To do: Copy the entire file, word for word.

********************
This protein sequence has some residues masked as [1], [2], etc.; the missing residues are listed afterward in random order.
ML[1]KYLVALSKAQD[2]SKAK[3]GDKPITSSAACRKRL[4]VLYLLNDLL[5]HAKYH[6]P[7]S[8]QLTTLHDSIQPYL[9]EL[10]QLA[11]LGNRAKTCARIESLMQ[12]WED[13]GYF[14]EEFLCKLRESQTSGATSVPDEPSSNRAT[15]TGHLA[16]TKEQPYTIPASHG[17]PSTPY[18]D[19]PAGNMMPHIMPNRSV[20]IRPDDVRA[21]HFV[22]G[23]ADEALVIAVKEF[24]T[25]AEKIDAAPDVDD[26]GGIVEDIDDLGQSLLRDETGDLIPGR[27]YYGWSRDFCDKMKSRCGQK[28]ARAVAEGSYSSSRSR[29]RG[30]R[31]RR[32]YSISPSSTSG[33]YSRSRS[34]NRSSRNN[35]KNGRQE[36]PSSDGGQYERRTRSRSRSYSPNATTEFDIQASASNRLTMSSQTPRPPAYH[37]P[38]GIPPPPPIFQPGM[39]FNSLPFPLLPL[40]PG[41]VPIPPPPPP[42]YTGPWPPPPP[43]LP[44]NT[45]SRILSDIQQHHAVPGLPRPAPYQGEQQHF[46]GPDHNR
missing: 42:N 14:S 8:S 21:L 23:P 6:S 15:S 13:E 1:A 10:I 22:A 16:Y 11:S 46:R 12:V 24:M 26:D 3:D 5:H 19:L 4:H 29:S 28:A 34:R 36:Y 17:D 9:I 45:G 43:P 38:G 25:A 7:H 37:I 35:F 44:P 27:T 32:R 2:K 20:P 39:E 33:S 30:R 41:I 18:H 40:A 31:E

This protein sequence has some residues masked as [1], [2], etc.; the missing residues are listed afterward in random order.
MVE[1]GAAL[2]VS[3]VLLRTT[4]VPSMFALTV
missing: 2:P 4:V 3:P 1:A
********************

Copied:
This protein sequence has some residues masked as [1], [2], etc.; the missing residues are listed afterward in random order.
ML[1]KYLVALSKAQD[2]SKAK[3]GDKPITSSAACRKRL[4]VLYLLNDLL[5]HAKYH[6]P[7]S[8]QLTTLHDSIQPYL[9]EL[10]QLA[11]LGNRAKTCARIESLMQ[12]WED[13]GYF[14]EEFLCKLRESQTSGATSVPDEPSSNRAT[15]TGHLA[16]TKEQPYTIPASHG[17]PSTPY[18]D[19]PAGNMMPHIMPNRSV[20]IRPDDVRA[21]HFV[22]G[23]ADEALVIAVKEF[24]T[25]AEKIDAAPDVDD[26]GGIVEDIDDLGQSLLRDETGDLIPGR[27]YYGWSRDFCDKMKSRCGQK[28]ARAVAEGSYSSSRSR[29]RG[30]R[31]RR[32]YSISPSSTSG[33]YSRSRS[34]NRSSRNN[35]KNGRQE[36]PSSDGGQYERRTRSRSRSYSPNATTEFDIQASASNRLTMSSQTPRPPAYH[37]P[38]GIPPPPPIFQPGM[39]FNSLPFPLLPL[40]PG[41]VPIPPPPPP[42]YTGPWPPPPP[43]LP[44]NT[45]SRILSDIQQHHAVPGLPRPAPYQGEQQHF[46]GPDHNR
missing: 42:N 14:S 8:S 21:L 23:P 6:S 15:S 13:E 1:A 10:I 22:A 16:Y 11:S 46:R 12:V 24:M 26:D 3:D 5:H 19:L 4:H 29:S 28:A 34:R 36:Y 17:D 9:I 45:G 43:P 38:G 25:A 7:H 37:I 35:F 44:P 27:T 32:R 2:K 20:P 39:E 33:S 30:R 41:I 18:H 40:A 31:E

This protein sequence has some residues masked as [1], [2], etc.; the missing residues are listed afterward in random order.
MVE[1]GAAL[2]VS[3]VLLRTT[4]VPSMFALTV
missing: 2:P 4:V 3:P 1:A